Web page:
Another benefit is that all the lighting on these Volvo electric machines (rotating beacons, work lights, travel lights, etc.) are LED — so they’re very low-power consumers. This helps extend battery life for your toughest construction projects.

How long do electric vehicle batteries last on a typical day?
This is tough to answer because the machines can be used in so many ways, in a variety of applications. These differences in jobsite environments can significantly alter how long the batteries last.

For example, we’ve had customers doing heavy applications like cutting, grading, and heavy workloads who have worked through the morning and needed a quick charge at lunch. Meanwhile, customers in lighter applications or where the machine is getting intermittent use have found that it can last longer. From testing, we have seen reported work time between 4 to 6 hours depending on the application.

If you’re trying to compare machine run times for electric versus diesel, they’re not apples to apples. That’s because when your operators pause their work for things like short conversations or breaks, electric machines shut down. With electric, fuel-consuming idle time is essentially eliminated. So where a diesel machine may have accumulated 8 hours in a typical day, an electric machine will likely accumulate far less — and that means your charge will likely go farther.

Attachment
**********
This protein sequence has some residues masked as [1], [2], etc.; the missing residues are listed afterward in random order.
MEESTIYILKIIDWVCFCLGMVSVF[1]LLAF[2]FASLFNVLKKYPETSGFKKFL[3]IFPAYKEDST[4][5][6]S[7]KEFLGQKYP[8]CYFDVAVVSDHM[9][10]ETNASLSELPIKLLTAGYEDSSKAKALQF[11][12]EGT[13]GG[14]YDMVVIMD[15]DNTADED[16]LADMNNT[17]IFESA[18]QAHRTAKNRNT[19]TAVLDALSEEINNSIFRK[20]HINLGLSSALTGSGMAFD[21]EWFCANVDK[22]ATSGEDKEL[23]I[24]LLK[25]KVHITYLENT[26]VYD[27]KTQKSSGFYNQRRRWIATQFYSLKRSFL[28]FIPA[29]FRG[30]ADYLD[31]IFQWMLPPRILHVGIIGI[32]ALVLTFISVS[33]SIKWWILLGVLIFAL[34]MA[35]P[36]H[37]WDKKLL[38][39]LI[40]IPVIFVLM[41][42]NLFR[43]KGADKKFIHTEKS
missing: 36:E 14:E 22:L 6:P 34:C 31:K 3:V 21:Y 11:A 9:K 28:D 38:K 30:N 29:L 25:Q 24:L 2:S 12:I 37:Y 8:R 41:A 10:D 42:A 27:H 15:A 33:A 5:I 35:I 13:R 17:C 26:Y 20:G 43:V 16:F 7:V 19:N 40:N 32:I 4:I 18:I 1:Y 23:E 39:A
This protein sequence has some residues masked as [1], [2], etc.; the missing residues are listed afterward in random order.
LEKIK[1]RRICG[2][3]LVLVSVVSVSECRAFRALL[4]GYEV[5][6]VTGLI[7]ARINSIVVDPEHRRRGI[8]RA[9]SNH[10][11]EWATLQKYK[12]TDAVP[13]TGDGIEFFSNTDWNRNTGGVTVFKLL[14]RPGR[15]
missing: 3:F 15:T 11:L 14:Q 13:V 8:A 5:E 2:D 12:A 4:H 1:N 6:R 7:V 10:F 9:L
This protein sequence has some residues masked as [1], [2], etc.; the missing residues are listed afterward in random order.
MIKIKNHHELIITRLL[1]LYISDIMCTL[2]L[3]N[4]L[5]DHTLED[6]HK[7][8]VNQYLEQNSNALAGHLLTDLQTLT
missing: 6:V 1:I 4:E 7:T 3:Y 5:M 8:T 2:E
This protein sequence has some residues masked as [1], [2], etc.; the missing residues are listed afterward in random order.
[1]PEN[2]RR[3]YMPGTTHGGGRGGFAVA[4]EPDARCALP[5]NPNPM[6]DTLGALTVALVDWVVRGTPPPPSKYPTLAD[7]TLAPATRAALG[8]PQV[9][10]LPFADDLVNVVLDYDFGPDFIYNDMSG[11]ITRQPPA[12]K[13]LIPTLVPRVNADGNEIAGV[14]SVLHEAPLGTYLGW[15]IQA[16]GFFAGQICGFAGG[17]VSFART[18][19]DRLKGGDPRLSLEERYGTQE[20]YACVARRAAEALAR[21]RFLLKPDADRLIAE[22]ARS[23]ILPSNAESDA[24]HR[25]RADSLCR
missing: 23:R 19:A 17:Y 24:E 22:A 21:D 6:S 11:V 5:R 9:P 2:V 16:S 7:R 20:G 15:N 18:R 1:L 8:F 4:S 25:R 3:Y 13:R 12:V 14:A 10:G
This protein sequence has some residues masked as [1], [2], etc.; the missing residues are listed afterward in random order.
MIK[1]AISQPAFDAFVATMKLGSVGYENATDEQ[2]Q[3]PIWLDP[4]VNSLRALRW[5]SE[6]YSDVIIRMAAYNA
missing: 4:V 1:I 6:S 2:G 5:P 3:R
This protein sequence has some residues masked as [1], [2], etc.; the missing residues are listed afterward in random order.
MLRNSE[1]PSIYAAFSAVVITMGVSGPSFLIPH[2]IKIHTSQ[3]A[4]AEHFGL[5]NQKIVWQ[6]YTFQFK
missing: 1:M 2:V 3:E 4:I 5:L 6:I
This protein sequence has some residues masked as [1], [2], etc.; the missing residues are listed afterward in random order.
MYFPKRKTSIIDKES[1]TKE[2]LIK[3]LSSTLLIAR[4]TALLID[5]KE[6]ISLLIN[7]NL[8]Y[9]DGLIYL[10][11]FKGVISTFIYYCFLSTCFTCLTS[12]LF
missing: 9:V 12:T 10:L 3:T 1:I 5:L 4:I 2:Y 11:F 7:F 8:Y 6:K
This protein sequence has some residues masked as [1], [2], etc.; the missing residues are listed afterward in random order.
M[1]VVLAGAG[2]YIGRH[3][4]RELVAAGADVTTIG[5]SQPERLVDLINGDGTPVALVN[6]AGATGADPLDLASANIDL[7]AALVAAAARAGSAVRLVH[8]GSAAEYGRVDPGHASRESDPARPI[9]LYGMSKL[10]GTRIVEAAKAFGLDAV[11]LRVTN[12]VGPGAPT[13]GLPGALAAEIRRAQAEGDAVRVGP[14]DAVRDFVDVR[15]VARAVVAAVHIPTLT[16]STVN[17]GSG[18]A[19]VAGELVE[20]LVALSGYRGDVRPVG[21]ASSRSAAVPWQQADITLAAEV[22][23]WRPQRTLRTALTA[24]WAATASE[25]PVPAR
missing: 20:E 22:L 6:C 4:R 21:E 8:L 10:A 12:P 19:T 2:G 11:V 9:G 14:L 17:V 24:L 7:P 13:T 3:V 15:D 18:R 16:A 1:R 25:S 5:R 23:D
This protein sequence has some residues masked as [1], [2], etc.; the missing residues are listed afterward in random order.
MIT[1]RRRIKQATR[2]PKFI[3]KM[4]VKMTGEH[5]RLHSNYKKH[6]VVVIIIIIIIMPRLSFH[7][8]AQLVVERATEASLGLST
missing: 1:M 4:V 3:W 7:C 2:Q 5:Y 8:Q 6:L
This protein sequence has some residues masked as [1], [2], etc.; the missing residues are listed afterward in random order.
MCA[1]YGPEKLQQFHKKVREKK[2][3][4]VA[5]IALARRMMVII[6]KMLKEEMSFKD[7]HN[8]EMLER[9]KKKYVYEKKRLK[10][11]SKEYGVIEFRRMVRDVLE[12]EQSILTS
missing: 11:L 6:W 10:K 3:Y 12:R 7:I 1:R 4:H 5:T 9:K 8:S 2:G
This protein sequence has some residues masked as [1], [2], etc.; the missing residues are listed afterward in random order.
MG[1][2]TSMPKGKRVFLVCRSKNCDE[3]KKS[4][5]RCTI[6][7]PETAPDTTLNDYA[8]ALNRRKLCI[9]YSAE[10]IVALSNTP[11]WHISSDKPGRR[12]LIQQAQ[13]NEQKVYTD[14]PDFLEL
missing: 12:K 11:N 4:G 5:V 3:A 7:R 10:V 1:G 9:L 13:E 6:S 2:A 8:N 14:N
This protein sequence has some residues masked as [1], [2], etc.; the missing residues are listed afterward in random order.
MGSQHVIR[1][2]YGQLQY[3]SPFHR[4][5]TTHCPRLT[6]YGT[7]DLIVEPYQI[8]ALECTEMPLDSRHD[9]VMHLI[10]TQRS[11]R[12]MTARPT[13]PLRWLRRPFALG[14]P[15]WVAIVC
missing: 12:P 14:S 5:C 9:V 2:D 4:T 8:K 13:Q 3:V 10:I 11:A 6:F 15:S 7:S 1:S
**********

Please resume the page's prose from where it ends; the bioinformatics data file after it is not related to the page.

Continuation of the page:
All that said, Volvo’s Net Operating Time Calculator, available to our dealer network, provides very good estimates of runtime for various applications. This calculator will allow them to sit with customers and talk through specific applications to estimate daily charging needs. From fork handling and material handling to digging and trenching applications, it’ll be a tool that helps customers better understand where electric machines best fit into their fleets.

What’s the general outlook on U.S./Canada charging infrastructure development?
Currently, the charging infrastructure development is primarily driven by electric vehicles (EVs) — as more and more electric vehicles come out, more and better-charging infrastructure will become available long-term for electric construction equipment owners. Electric isn’t a fad — it’s here to stay. And we can expect charging infrastructure to remain a top priority for the EV industry, construction industry, and more.


Demolition with a Volvo ECR25 Electric ExcavatorWhile charging is definitely an important consideration for those considering electric construction equipment, contractors need to also keep in mind all the new and different ways electric construction equipment can be used. The ability to work indoors thanks to zero emissions, the ability to work outside of normal business hours due to their quiet operation, the ability to have a fast-charging option to work longer hours — these benefits open the doors of possibility for those looking to expand their business down the road.Quiet Emissions-free Electric mini excavators and compact loaders


Written by Lars Arnold – Electromobility Product Manager for North America

Lars has an engineering background and has been with Volvo since 2002. He has worked in multiple positions in various countries and is now based in Shippensburg as the electromobility product manager for North America in charge of product specifications and required features for the North American market.